Much of David Ramirez’s life is full of science. A former molecular biologist, Ramirez had worked on the cutting-edge Human Genome Project, an international study into the nature of human DNA, and then came home to the Philippines to get married. Ramirez also decided to add “fiction” to the “science” part of his life.
The product of that merging is Ramirez’s debut novel, “The Forever Watch” (Thomas Dunne Books, New York, 2014, 326 pages). It takes a pretty hardcore sci-fi premise (mankind stuck on a ship in deep space) and then infuses it with two unusual elements: romance and mystery.
After the Earth is destroyed, mankind sets off on a thousand-year voyage to the stars on a mammoth, highly advanced ship called the Noah (yes, as in the Biblical man who built the Ark). On the ship, humans with high-tech Implants live in a heaving-controlled environment where roles are determined by the mysterious Information Security division.
Officially, life on the Noah is a utopia (whenever that word comes up, it usually means that it isn’t). But several hundreds years into the voyage, a smart city planner with psychic skills named Hana Dempsey discovers that many passengers on the Noah have been violently killed—so violently that they’re called Mincemeat killings—and that somehow these incidents are being covered up. And it’s been happening for a very long time.
Perhaps this also explains a series of abrupt disappearances on the ship. Why then are those vanished people officially recorded as having reached what the officials call “Retirement”?
Shortly after her newborn baby is taken away (on the Noah, Breeding Duty is exactly that, duty) Dempsey learns of Mincemeat because of her lover, the police investigator Leon Barren, who is looking into the disappearance of his old boss but instead discovers what might be a systematic means of murdering select Noah passengers.
Any official inquiries quickly go nowhere, so Dempsey and Barren begin a secret, highly advanced search for what really happened using a sophisticated program called the Monster.
Then one day, Barrens vanishes. Beside herself, Dempsey struggles to find the truth and her lover when she uncovers one last message from Barrens: “They are already watching you. Hana. You have to run. Today. Get to where they can’t track your Implant. I will find you.”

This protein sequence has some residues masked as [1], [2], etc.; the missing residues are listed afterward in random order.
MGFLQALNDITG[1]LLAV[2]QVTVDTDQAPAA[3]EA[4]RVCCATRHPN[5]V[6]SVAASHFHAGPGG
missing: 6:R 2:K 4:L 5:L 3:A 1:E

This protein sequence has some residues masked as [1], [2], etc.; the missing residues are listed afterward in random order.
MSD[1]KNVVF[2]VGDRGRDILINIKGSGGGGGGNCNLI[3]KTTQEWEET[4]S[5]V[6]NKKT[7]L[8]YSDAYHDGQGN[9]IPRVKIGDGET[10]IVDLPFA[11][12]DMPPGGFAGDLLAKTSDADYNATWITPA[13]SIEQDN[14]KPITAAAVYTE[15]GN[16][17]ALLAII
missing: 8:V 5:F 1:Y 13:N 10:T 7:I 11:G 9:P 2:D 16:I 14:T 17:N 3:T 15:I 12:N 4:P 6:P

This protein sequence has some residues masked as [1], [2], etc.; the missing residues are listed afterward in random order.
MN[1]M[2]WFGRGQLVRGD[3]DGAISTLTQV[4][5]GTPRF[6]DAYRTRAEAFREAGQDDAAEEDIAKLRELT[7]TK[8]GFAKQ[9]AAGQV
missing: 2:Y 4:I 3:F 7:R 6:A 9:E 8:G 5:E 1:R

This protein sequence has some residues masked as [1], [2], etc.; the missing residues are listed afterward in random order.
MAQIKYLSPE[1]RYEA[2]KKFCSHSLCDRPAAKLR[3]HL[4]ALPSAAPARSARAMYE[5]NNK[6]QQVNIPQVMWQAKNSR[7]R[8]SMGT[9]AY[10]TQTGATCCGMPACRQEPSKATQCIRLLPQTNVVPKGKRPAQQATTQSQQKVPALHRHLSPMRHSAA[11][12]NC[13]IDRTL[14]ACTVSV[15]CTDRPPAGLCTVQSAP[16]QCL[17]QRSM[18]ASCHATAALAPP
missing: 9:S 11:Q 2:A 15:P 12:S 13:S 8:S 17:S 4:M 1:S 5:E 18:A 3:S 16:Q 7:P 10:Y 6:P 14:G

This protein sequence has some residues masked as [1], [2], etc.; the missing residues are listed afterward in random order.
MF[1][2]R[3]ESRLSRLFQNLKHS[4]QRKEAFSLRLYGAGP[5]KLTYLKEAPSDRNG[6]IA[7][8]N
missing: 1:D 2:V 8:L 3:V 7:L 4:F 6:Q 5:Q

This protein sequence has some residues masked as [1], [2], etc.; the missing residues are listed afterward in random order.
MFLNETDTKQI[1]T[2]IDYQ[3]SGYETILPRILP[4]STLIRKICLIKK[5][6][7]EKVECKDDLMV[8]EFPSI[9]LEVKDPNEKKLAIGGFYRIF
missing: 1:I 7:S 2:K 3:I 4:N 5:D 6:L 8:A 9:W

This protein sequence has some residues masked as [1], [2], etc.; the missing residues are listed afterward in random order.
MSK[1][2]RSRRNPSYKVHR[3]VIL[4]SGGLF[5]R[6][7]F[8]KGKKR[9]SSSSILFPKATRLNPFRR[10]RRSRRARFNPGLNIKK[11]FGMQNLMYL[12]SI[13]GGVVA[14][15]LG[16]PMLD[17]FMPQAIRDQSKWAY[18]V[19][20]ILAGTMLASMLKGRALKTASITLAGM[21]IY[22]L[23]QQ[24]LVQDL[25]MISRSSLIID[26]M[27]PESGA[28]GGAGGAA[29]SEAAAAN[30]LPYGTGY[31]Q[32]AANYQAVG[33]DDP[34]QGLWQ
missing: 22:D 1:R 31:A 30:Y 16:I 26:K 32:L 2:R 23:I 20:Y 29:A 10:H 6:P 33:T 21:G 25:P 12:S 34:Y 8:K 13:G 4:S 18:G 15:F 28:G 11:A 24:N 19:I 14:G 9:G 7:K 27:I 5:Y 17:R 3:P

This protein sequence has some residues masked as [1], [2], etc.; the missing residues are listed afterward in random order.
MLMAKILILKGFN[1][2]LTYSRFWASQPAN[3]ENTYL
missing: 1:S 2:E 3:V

From that point on, “Forever” launches into a complex spiral of secrets that threatens to undo the society Dempsey lives in, the society built on the Noah’s purpose. There’s a lot of uncovering to be done and then the exposed scope of “Forever” truly startles. Amid the lies, Dempsey holds on to her hope that she will be reunited with Barrens.
That’s important because “Forever” starts off with a vivid bit of world-building where readers will learn about the intricate ins-and-outs of Noah life. We have seen life-on-spaceship books before, but Ramirez adds so much detail he makes “Forever” distinctive.
It is, however, a massively dense part that thankfully relaxes as the novel hurtles forward. “Forever” never completely loses that feeling of density, but it is obscured by the furious race to the conclusion. In particular, the final chapters bristle with ambition and purpose: the cry of war and the blinking of memory.
Ramirez throws in the Dempsey-Barrens love story for good measure, and Dempsey makes for an interesting heroine, avoiding becoming someone made of stock character parts by developing a truly agonized personality because of all she’s lost. It gives her strength from pain.
The end result of Ramirez’s balancing act is not unlike the Noah itself: heavy but with direction. It’s a sci-fi novel that strives to be more than just another sci-fi novel. Part whodunit, romance and space epic, David Ramirez’s “The Forever Watch” is a dense but diverting depiction of humanity grappling with the real unknown: life beyond what is easily imagined.
“The Forever Watch” is available in hardcover at National Book Store.